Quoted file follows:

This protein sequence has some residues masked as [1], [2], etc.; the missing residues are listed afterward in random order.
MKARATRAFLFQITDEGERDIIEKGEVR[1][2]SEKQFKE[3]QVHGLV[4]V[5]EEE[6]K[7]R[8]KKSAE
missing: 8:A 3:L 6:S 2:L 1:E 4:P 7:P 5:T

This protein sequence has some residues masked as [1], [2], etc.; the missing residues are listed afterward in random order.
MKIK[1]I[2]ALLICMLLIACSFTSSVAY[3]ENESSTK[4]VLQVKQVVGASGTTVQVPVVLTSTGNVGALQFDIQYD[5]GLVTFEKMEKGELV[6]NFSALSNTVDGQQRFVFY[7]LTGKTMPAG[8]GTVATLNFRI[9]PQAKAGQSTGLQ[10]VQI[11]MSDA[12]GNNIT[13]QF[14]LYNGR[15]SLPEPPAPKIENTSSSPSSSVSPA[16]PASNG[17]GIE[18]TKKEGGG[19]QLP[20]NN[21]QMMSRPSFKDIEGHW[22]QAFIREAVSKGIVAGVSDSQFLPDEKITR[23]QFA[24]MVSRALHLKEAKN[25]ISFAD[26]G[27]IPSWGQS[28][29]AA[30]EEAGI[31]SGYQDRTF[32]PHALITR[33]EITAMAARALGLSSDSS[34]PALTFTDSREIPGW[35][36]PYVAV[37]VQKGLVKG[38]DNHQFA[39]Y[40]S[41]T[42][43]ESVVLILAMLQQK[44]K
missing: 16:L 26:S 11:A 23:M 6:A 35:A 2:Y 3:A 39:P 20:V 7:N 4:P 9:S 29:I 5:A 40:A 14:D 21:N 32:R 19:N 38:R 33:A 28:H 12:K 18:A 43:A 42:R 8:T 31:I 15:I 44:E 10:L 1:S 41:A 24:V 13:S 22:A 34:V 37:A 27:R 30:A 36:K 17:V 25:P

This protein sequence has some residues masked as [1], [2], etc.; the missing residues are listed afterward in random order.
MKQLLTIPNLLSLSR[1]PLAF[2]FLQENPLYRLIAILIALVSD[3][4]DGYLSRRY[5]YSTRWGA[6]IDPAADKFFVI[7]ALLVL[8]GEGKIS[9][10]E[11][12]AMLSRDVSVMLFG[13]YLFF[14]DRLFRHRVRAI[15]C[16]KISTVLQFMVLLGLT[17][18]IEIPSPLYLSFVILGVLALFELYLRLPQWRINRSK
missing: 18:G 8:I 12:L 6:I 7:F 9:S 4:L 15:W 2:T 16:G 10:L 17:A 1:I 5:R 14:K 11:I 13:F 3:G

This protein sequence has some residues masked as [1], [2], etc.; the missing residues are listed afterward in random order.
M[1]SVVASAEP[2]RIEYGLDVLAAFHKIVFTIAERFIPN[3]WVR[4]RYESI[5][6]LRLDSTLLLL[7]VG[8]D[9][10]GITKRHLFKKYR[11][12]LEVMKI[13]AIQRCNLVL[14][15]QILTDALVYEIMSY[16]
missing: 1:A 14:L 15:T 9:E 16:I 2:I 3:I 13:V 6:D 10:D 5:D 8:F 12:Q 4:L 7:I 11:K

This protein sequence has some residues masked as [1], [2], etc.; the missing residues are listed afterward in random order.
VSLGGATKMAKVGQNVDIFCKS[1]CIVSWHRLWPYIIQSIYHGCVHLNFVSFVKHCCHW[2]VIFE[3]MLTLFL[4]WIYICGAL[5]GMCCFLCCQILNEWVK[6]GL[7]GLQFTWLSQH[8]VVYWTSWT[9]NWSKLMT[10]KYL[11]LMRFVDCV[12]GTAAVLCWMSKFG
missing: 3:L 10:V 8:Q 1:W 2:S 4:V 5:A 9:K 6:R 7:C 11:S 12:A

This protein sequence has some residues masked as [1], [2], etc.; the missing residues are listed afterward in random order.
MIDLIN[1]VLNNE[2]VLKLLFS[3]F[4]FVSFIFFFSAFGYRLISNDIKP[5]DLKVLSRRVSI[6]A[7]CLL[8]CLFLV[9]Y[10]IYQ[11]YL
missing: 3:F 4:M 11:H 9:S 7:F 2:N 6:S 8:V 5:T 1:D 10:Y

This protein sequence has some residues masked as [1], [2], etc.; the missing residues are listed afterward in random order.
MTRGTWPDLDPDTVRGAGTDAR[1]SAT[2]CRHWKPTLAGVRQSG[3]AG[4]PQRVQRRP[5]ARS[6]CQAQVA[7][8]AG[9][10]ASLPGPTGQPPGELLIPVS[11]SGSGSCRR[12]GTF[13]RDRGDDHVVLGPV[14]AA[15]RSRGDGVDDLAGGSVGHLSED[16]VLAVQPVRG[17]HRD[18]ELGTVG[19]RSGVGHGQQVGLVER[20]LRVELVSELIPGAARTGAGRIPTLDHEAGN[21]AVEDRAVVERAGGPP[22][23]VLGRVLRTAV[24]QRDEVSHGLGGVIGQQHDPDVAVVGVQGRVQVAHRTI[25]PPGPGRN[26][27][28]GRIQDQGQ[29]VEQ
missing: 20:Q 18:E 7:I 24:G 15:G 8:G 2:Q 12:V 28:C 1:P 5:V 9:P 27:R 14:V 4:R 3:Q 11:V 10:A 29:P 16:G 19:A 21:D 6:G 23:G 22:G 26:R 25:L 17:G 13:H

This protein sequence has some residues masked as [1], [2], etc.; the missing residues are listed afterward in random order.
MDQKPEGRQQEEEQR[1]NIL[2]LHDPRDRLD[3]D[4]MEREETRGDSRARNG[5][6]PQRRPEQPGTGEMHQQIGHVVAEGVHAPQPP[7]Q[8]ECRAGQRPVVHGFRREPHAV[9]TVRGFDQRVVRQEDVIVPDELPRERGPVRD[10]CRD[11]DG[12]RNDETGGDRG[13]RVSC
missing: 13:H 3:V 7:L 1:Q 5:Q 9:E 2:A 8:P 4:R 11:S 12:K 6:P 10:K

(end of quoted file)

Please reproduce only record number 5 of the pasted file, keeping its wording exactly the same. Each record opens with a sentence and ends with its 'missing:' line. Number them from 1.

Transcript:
This protein sequence has some residues masked as [1], [2], etc.; the missing residues are listed afterward in random order.
VSLGGATKMAKVGQNVDIFCKS[1]CIVSWHRLWPYIIQSIYHGCVHLNFVSFVKHCCHW[2]VIFE[3]MLTLFL[4]WIYICGAL[5]GMCCFLCCQILNEWVK[6]GL[7]GLQFTWLSQH[8]VVYWTSWT[9]NWSKLMT[10]KYL[11]LMRFVDCV[12]GTAAVLCWMSKFG
missing: 3:L 10:V 8:Q 1:W 2:S 4:V 5:A 9:K 6:R 7:C 11:S 12:A